It’s not rocket science. When you’re the challenger or behind in the polls, you want as many debating opportunities as possible to help close the gap. When you’re the frontrunner, you play a “Rose Garden” strategy, eschewing any risks that could torpedo your candidacy.
That’s why all the Democratic debates were scheduled on a weekend when relatively few people would be watching. The DNC was protective of Hillary Clinton and acted accordingly. Now, all of a sudden, with Bernie Sanders surging, Hillary wants more debates.
A similar dynamic is occurring on the Republican side. With Donald Trump back up in the polls after a scare by Ted Cruz, he does not want to risk his momentum by a poor performance. It’s far more than Megyn Kelly prompting him to avoid the upcoming debate. It’s hardball political strategy.
Only the voters can change these considerations. When a politician is viewed unfavorably because he is avoiding a debate, if his opponents can start to gain traction on the issue, he will reconsider fast.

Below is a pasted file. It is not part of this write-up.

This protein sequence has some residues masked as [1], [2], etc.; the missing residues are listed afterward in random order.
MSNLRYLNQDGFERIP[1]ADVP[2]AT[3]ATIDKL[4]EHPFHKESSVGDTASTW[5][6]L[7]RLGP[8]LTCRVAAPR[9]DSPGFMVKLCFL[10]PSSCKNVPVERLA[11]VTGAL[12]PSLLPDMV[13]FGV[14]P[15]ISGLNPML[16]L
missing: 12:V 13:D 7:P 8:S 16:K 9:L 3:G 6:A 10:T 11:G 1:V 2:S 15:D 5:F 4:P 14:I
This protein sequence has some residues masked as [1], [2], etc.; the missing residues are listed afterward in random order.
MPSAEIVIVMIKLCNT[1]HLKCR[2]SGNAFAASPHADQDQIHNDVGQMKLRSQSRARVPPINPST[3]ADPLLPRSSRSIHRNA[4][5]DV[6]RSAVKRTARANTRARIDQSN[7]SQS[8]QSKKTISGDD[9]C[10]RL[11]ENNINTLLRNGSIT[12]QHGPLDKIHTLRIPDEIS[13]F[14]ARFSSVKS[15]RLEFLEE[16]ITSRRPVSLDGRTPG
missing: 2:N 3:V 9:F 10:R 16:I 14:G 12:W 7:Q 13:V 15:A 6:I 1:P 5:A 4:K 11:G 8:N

One wonders though about the effect on Donald Trump. His unconventional strategy and his loyal followers just might overwhelm the laws of political gravity. With the Donald holding an event for veterans in a competing time slot, Fox News might reconsider their staunch support of Megyn Kelly. Losing out on viewers and ratings means real money, and if the viewership declines significantly, Mr. Trump just might find himself back in the driver’s seat for future debate negotiations.
Moreover, the increasingly negative tone the Republican candidates have adopted may start to turn off potential viewers without the entertainment value of a Donald Trump to interest them. Whether a third candidate can emerge while Trump and Cruz battle it out remains to be seen. It’s happened in the past during more conventional years. But don’t bet on it this time around.